Jess Varnish's case against British Cycling and UK Sport is set to take a significant step forward at Manchester Employment Tribunal this week, as the former track sprinter fights for compensation after she alleged sex discrimination against Shane Sutton, then the technical director of British Cycling.
The employment tribunal will consider if Varnish’s UK Sport funding means she was self-employed or an employee. Varnish and her lawyers argue funded athletes should be classed as "employees" or "workers" rather than "self-employed." In Britain “employees” and “workers” are protected against discrimination, have the right to minimum wage, paid holidays, whistleblowing protection, maternity pay and a pension. Athlete Performance Awards that are paid to athletes are currently considered as grants rather than a salary.
The significance of the Varnish case has been compared to the Bosman ruling in European professional football, which allowed footballers to become free agents after their contracts expired. Employment status has come under the microscope in recent years as workers in many fields fight for better rights. However the case has sparked debate about the best status for funded athletes and could spark serious implications for sport funding in Britain and elsewhere.
Varnish now runs a coffee shop with several former teammates, but her accusations have rocked British Cycling and lifted the lid on the atmosphere at the so-called Medals Factory. It is understood that UK Sport acted aggressively in its defence, even applying for a strike-out order to dismiss the case, along with a costs order and deposit order. This could have meant Varnish's assets would have been seized pending the case, forcing her to drop her claim.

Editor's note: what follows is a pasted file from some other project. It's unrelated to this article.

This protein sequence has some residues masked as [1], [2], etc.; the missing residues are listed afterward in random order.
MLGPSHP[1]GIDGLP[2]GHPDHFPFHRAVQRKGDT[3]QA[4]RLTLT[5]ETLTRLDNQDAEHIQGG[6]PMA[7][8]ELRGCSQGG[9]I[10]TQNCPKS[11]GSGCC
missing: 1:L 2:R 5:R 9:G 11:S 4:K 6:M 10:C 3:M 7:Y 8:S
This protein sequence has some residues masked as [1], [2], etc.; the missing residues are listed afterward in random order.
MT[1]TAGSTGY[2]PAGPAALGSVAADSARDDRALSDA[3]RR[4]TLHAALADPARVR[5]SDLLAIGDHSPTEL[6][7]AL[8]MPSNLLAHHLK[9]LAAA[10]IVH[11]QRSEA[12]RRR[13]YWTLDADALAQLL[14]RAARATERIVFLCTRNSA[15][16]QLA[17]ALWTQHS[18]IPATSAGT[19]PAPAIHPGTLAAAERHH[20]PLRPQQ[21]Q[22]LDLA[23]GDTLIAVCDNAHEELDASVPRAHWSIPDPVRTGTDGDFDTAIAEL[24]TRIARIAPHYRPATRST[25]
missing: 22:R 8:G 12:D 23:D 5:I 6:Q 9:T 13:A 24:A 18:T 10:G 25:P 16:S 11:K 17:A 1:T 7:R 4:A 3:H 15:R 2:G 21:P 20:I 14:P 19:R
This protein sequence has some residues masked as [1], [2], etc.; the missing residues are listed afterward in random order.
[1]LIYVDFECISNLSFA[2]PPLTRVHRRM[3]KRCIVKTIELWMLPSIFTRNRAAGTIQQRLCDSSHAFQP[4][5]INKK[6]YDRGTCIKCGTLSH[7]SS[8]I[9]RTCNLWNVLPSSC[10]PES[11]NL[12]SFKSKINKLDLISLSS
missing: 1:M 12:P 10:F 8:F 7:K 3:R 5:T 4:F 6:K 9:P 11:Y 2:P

Sky News suggested that UK Sport and British Cycling have already spent more than £500,000 on preparing for the tribunal, including £75,000 for the two barristers that will represent them in the seven-day trial in Manchester.
Varnish was dropped from the Great Britain elite track programme in 2016 and so missed out on the Rio Olympics. She has claimed she was subject to discrimination and had been told by former technical director Shane Sutton to "go and have a baby.” He denied those claims but then resigned. A British Cycling internal investigation later cleared him of eight out of the nine accusations. Varnish’s case has sparked a duty of care debate in British sport which has spread to several other Olympic and Paralympic sports.
Last year a source close to Varnish said her legal battle was not about a final cash settlement.
"She's not doing this for money. She's frustrated that neither UK Sport nor British Cycling have changed the grey situation that athletes still remain in. Athletes still have no real rights, no pensions, no grievance and whistleblower procedures, and no course of action, outside of civil action. There are some really deep-rooted issues which she's passionate about," said the source.
UK Sport and British Cycling have always refused to comment while the case is still to be resolved.